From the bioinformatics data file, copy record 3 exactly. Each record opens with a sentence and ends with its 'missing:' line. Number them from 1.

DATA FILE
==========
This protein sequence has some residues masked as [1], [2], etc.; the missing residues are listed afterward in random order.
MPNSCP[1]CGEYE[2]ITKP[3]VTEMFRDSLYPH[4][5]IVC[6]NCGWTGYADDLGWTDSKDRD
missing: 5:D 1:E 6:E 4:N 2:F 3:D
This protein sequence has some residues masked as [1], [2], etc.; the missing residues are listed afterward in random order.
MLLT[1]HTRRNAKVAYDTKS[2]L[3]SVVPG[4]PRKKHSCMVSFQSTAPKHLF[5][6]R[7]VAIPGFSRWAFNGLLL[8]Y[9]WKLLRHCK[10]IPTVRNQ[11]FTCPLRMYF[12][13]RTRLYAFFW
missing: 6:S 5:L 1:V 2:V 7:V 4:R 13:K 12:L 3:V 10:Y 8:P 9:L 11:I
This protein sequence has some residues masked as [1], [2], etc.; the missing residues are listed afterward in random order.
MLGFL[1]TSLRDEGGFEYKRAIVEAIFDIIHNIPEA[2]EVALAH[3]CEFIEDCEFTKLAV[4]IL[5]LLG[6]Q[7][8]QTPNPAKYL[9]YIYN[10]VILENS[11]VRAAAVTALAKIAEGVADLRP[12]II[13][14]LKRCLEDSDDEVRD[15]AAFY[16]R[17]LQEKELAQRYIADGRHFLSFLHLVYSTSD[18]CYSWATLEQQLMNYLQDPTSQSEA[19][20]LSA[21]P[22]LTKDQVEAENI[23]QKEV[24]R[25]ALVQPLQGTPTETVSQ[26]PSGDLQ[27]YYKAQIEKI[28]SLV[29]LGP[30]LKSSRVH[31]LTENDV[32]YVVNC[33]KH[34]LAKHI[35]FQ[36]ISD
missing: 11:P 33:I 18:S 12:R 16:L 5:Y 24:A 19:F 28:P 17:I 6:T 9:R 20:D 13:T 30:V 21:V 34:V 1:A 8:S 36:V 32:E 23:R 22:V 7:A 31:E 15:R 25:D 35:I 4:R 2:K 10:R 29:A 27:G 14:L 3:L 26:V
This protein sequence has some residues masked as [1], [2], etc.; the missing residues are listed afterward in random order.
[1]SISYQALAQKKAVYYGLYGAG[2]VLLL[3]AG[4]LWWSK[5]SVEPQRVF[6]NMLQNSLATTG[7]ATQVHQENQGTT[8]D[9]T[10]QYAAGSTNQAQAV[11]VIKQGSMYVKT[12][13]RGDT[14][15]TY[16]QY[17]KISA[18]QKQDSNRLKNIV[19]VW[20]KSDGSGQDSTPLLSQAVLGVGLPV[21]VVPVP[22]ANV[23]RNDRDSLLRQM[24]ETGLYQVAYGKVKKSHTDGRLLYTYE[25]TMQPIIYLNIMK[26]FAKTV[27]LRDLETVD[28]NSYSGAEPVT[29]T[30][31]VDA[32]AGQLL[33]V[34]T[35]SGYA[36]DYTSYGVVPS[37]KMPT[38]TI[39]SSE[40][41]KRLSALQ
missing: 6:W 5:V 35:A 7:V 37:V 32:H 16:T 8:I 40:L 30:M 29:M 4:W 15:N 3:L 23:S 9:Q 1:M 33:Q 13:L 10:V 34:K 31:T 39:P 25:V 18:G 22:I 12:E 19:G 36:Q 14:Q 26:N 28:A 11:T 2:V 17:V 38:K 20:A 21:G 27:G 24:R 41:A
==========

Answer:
This protein sequence has some residues masked as [1], [2], etc.; the missing residues are listed afterward in random order.
MLGFL[1]TSLRDEGGFEYKRAIVEAIFDIIHNIPEA[2]EVALAH[3]CEFIEDCEFTKLAV[4]IL[5]LLG[6]Q[7][8]QTPNPAKYL[9]YIYN[10]VILENS[11]VRAAAVTALAKIAEGVADLRP[12]II[13][14]LKRCLEDSDDEVRD[15]AAFY[16]R[17]LQEKELAQRYIADGRHFLSFLHLVYSTSD[18]CYSWATLEQQLMNYLQDPTSQSEA[19][20]LSA[21]P[22]LTKDQVEAENI[23]QKEV[24]R[25]ALVQPLQGTPTETVSQ[26]PSGDLQ[27]YYKAQIEKI[28]SLV[29]LGP[30]LKSSRVH[31]LTENDV[32]YVVNC[33]KH[34]LAKHI[35]FQ[36]ISD
missing: 11:P 33:I 18:S 12:R 16:L 5:Y 24:A 19:F 28:P 17:I 6:T 9:R 20:D 13:T 30:V 21:V 34:V 1:A 8:S 36:V 32:E 23:R 22:V 7:A 31:E 15:R 25:D 35:I 4:R 2:K 10:R 29:A 27:G 14:L 3:L 26:V